6 of Pentacles

A rich man, dressed in extravagant fabrics, stands with a scale held in his upraised left hand. He faces mostly towards the viewer, but is turned somewhat to the viewer’s left. There at his feet is a beggar in a patched cloak and wearing a cap on his knees. He is holding his hands out to catch the coins given by the rich man. Kneeling under the scales, on the rich man’s left (viewer’s right) is another beggar. This capless beggar is holding his hand out in supplication, but it is not clear if he will receive anything. In the low distance are trees and the towers of a keep. Above the scene are six large pentacles.

Where the merchant in the 4 of Pentacles is bound by his wealth, the merchant in the 6 of Pentacles gains by giving it away. He has more than enough for himself, and his charity may be reducing his net worth, but it is increasing his value. He understands that the money he gives may be squandered by the receiver, but each is held accountable for themselves. This is a card of giving and being gifted. Usually of tangible goods, but sometimes of assistance, counseling, and emotional support. The giver knows there is no debt implied and expects nothing in return. The receiver knows there is no promise of a future gift, and to make the best of what has been received.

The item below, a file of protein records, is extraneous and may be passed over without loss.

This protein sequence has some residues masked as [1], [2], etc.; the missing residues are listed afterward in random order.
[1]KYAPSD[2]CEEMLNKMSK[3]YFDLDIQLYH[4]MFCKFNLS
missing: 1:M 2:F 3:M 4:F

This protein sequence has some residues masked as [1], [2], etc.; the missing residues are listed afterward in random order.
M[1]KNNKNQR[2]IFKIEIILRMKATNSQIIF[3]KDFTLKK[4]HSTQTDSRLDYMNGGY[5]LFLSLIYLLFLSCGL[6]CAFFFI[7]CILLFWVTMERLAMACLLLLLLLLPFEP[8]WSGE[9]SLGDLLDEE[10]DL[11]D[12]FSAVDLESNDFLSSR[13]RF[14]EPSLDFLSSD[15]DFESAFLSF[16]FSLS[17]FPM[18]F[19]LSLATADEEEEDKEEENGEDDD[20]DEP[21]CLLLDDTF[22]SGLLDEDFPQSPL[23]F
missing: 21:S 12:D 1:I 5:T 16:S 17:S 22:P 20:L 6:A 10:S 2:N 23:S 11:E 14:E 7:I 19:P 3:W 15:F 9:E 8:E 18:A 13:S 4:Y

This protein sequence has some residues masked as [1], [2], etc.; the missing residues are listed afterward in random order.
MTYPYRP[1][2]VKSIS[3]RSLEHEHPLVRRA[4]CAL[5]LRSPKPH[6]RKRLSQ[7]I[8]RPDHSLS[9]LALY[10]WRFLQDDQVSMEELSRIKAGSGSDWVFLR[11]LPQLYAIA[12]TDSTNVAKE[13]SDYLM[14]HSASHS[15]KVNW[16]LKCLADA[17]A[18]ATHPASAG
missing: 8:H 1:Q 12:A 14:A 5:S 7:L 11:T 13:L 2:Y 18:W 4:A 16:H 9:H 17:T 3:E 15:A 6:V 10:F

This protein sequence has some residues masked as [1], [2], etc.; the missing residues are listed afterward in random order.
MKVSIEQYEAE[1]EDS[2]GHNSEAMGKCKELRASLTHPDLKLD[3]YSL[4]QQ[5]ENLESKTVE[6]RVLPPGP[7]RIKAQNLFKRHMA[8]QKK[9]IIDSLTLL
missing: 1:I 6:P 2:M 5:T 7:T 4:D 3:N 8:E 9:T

If the Querent is in trouble, this card tells of coming help. If the Querent is in a safe position in regards to the query, this card suggests that position should be used to help others. As this gift (and giving) is unexpected, when it shows in relation to birthdays, holidays, and other occasions where the giving of tangible gifts are expected, this card refers to the giving of the intangible such as advice and acceptance.

A positive card that answers Yes/No questions with the name given by the hermeticists: Success.

Ill-dignified, the gift becomes bait that unlawfully obliges the receiver into service of the giver. Alternatively, the gift could have been squeezed from the giver by dishonest means. Greed, fraud, hubris, and giving such that the giver is harmed can also be indicated. (In other words, the ill-dignified 6 of Pentacles is Gatsby.) Any success implied is illusionary, and charity is used as a leash.